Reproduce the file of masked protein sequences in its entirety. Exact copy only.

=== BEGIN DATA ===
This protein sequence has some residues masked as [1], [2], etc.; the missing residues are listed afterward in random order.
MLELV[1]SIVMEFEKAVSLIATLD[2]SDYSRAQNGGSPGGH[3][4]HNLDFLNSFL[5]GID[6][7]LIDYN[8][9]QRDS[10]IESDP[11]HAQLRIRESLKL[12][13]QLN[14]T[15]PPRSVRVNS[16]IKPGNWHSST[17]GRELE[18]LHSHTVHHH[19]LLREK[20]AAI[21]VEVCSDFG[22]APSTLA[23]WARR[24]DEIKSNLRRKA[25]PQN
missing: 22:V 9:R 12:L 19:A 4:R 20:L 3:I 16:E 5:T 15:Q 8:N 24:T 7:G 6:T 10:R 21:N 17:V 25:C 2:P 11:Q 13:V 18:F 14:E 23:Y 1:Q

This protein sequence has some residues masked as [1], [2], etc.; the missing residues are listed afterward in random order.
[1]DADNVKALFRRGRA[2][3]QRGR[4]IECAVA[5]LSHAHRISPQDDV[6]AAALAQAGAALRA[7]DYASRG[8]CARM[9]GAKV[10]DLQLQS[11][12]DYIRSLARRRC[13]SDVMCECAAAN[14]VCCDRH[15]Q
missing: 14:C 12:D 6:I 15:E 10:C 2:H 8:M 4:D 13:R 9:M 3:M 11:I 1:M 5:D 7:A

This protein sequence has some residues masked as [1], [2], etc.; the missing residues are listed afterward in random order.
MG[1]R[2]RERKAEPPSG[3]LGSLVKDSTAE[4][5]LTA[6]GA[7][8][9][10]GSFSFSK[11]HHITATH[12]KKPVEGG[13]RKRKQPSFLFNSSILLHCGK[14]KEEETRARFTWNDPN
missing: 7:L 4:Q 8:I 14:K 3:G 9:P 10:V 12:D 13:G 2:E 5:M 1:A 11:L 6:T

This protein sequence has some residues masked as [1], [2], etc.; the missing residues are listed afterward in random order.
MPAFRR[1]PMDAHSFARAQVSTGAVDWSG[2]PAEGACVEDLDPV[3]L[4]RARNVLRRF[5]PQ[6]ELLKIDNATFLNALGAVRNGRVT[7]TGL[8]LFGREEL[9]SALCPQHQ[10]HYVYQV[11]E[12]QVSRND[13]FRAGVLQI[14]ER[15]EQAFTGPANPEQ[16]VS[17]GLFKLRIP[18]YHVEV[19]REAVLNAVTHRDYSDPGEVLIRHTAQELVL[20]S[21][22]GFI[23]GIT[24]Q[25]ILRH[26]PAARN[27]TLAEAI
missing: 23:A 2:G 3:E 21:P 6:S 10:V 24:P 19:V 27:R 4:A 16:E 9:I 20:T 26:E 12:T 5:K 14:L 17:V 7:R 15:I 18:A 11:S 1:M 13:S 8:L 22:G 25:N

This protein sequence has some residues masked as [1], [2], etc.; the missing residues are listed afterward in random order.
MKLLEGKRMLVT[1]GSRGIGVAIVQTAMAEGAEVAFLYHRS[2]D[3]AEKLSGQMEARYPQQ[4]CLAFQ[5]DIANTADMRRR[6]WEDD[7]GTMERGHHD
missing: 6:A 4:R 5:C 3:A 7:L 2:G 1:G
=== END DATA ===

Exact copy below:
This protein sequence has some residues masked as [1], [2], etc.; the missing residues are listed afterward in random order.
MLELV[1]SIVMEFEKAVSLIATLD[2]SDYSRAQNGGSPGGH[3][4]HNLDFLNSFL[5]GID[6][7]LIDYN[8][9]QRDS[10]IESDP[11]HAQLRIRESLKL[12][13]QLN[14]T[15]PPRSVRVNS[16]IKPGNWHSST[17]GRELE[18]LHSHTVHHH[19]LLREK[20]AAI[21]VEVCSDFG[22]APSTLA[23]WARR[24]DEIKSNLRRKA[25]PQN
missing: 22:V 9:R 12:L 19:A 4:R 20:L 3:I 16:E 5:T 15:Q 8:N 24:T 7:G 6:T 10:R 21:N 17:V 25:C 2:P 11:Q 13:V 18:F 14:E 23:Y 1:Q

This protein sequence has some residues masked as [1], [2], etc.; the missing residues are listed afterward in random order.
[1]DADNVKALFRRGRA[2][3]QRGR[4]IECAVA[5]LSHAHRISPQDDV[6]AAALAQAGAALRA[7]DYASRG[8]CARM[9]GAKV[10]DLQLQS[11][12]DYIRSLARRRC[13]SDVMCECAAAN[14]VCCDRH[15]Q
missing: 14:C 12:D 6:I 15:E 10:C 2:H 8:M 4:D 13:R 9:M 3:M 11:I 1:M 5:D 7:A

This protein sequence has some residues masked as [1], [2], etc.; the missing residues are listed afterward in random order.
MG[1]R[2]RERKAEPPSG[3]LGSLVKDSTAE[4][5]LTA[6]GA[7][8][9][10]GSFSFSK[11]HHITATH[12]KKPVEGG[13]RKRKQPSFLFNSSILLHCGK[14]KEEETRARFTWNDPN
missing: 7:L 4:Q 8:I 14:K 3:G 9:P 10:V 12:D 13:G 2:E 5:M 1:A 11:L 6:T

This protein sequence has some residues masked as [1], [2], etc.; the missing residues are listed afterward in random order.
MPAFRR[1]PMDAHSFARAQVSTGAVDWSG[2]PAEGACVEDLDPV[3]L[4]RARNVLRRF[5]PQ[6]ELLKIDNATFLNALGAVRNGRVT[7]TGL[8]LFGREEL[9]SALCPQHQ[10]HYVYQV[11]E[12]QVSRND[13]FRAGVLQI[14]ER[15]EQAFTGPANPEQ[16]VS[17]GLFKLRIP[18]YHVEV[19]REAVLNAVTHRDYSDPGEVLIRHTAQELVL[20]S[21][22]GFI[23]GIT[24]Q[25]ILRH[26]PAARN[27]TLAEAI
missing: 23:A 2:G 3:E 21:P 6:S 10:V 24:P 19:V 27:R 4:A 16:E 9:I 20:T 26:E 12:T 5:K 14:L 17:V 7:R 15:I 18:A 11:S 1:M 13:S 8:L 22:G 25:N

This protein sequence has some residues masked as [1], [2], etc.; the missing residues are listed afterward in random order.
MKLLEGKRMLVT[1]GSRGIGVAIVQTAMAEGAEVAFLYHRS[2]D[3]AEKLSGQMEARYPQQ[4]CLAFQ[5]DIANTADMRRR[6]WEDD[7]GTMERGHHD
missing: 6:A 4:R 5:C 3:A 7:L 2:G 1:G